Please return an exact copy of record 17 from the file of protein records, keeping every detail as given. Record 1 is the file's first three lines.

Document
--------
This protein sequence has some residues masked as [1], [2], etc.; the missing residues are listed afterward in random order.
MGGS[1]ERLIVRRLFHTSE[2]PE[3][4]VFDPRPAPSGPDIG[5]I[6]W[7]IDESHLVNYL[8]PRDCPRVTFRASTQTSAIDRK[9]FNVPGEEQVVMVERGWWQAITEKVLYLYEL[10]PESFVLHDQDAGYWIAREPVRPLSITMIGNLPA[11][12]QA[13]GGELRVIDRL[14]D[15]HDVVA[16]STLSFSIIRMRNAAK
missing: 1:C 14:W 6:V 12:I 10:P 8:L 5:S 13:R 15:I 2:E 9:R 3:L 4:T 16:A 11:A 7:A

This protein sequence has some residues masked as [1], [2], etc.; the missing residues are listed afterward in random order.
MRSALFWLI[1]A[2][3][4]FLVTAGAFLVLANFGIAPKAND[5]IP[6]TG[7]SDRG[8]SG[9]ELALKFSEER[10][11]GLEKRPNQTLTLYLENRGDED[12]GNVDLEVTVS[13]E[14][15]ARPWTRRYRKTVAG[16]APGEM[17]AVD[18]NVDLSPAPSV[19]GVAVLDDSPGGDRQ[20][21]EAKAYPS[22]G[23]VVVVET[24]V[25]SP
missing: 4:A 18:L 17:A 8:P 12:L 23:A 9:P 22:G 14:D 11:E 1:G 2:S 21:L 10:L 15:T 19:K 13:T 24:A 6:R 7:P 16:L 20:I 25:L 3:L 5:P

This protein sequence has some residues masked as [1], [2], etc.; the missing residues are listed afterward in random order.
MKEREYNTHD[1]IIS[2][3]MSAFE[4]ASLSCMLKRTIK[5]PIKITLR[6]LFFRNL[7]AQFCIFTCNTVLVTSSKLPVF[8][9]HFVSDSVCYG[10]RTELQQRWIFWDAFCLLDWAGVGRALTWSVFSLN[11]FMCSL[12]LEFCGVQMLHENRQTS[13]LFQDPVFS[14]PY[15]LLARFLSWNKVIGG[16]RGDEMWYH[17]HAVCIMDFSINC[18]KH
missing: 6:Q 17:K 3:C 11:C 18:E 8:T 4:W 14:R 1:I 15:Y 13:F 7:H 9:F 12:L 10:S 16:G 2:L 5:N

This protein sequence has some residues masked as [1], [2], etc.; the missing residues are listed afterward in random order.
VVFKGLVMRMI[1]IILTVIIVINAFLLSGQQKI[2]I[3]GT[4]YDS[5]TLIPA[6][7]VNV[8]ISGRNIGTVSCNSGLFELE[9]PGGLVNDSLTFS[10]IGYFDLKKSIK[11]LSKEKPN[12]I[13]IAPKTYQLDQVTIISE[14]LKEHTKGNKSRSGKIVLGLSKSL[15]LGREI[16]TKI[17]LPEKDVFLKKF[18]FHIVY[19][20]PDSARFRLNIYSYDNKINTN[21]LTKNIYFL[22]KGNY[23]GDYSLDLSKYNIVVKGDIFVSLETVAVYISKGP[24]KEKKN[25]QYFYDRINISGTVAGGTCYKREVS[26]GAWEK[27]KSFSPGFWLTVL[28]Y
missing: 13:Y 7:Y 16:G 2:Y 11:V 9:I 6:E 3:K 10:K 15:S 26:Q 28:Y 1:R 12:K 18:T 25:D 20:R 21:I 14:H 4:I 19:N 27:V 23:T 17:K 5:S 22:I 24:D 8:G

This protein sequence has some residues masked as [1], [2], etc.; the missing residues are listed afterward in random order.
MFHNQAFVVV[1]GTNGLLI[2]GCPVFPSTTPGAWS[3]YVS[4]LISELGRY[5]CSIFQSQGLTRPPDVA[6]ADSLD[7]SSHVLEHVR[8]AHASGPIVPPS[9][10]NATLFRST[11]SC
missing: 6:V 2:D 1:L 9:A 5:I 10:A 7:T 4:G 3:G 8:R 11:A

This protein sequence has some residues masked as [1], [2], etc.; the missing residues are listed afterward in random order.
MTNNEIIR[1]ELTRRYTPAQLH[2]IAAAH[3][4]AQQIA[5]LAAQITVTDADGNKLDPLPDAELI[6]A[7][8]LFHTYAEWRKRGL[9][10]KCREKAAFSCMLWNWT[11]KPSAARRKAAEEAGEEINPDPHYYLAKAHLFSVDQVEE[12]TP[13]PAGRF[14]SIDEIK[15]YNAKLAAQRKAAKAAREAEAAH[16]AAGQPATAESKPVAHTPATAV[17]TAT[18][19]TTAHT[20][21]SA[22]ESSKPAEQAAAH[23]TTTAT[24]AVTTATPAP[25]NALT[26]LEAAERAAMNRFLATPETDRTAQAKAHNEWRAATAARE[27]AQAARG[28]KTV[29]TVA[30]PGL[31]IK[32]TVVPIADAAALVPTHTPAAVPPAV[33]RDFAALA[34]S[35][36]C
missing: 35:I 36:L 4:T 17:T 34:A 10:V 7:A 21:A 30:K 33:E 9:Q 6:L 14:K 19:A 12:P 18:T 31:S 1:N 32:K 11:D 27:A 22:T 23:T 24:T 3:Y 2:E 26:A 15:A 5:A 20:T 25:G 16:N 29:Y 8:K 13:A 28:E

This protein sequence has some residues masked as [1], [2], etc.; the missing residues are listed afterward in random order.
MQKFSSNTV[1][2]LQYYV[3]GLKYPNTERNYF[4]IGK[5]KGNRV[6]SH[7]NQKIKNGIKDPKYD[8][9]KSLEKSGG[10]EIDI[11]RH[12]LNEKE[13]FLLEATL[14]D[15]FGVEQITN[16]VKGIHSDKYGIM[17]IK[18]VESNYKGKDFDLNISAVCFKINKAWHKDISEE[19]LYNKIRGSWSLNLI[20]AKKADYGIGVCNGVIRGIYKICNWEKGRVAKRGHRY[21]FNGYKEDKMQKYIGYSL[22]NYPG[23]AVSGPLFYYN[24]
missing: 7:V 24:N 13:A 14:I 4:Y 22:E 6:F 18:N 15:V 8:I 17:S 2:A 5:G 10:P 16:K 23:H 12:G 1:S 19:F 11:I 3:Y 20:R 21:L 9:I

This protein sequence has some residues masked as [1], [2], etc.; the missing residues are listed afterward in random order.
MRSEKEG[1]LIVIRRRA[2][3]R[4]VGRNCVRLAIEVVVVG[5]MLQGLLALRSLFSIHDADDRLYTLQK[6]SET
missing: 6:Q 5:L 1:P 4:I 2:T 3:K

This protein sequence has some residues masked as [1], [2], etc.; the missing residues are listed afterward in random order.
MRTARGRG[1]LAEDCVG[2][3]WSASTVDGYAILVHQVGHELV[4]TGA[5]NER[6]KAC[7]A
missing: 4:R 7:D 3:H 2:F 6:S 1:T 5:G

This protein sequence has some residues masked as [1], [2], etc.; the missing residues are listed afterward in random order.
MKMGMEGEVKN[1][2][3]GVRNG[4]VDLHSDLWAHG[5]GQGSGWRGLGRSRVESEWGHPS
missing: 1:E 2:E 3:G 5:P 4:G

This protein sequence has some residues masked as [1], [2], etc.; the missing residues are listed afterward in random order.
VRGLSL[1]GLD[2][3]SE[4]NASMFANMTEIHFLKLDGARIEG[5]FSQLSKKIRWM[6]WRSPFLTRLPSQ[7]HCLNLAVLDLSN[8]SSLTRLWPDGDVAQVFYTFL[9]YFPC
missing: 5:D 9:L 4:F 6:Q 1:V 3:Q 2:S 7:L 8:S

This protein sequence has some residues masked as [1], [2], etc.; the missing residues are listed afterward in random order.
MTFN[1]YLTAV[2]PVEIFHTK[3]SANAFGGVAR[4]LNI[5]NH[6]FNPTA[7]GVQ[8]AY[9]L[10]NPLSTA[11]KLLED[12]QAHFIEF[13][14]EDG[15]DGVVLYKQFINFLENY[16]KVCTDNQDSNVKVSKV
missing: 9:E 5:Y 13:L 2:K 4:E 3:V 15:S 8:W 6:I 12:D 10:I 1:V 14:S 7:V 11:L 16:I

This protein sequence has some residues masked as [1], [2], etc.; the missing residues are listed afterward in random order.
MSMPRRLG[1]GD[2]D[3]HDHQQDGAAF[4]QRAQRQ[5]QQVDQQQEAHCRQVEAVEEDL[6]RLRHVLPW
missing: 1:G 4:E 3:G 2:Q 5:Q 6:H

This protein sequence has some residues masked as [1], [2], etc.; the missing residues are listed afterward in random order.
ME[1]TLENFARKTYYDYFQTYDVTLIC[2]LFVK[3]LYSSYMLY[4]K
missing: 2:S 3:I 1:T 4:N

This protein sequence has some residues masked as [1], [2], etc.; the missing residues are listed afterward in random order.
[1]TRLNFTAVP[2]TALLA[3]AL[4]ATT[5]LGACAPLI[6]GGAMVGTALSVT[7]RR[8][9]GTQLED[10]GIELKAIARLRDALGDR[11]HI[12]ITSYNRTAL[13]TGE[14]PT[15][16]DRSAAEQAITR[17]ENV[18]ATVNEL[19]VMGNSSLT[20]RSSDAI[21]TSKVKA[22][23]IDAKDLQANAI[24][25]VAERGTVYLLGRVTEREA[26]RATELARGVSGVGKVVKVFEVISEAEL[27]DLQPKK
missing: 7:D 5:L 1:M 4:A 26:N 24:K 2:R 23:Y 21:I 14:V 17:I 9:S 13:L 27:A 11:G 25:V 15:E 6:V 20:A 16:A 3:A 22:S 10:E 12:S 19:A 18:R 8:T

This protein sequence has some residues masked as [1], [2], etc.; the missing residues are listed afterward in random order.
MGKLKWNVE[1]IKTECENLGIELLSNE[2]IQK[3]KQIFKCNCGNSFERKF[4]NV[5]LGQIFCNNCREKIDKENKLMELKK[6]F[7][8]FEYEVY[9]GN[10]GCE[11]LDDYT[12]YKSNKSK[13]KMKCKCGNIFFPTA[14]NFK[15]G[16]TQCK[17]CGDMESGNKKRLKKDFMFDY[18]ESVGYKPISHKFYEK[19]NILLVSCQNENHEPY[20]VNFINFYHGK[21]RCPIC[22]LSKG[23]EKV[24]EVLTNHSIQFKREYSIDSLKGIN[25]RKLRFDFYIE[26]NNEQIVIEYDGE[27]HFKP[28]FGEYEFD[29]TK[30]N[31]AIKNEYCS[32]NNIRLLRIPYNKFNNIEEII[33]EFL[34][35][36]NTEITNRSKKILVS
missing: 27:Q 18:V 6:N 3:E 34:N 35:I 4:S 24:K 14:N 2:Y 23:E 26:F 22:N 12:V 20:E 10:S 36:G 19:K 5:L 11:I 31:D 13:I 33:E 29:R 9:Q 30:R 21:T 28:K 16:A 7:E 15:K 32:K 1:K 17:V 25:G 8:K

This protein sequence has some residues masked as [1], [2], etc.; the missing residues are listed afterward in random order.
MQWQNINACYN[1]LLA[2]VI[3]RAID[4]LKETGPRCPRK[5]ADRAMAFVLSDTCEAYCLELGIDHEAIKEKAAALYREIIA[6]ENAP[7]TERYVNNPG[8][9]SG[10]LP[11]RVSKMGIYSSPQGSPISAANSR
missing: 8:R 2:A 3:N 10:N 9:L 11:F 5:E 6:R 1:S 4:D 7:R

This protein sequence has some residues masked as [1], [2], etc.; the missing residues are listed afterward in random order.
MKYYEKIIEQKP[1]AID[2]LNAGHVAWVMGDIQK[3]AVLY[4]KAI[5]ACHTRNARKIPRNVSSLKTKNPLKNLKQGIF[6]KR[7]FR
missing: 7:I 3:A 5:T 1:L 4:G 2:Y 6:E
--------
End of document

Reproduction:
This protein sequence has some residues masked as [1], [2], etc.; the missing residues are listed afterward in random order.
MQWQNINACYN[1]LLA[2]VI[3]RAID[4]LKETGPRCPRK[5]ADRAMAFVLSDTCEAYCLELGIDHEAIKEKAAALYREIIA[6]ENAP[7]TERYVNNPG[8][9]SG[10]LP[11]RVSKMGIYSSPQGSPISAANSR
missing: 8:R 2:A 3:N 10:N 9:L 11:F 5:E 6:R 1:S 4:D 7:R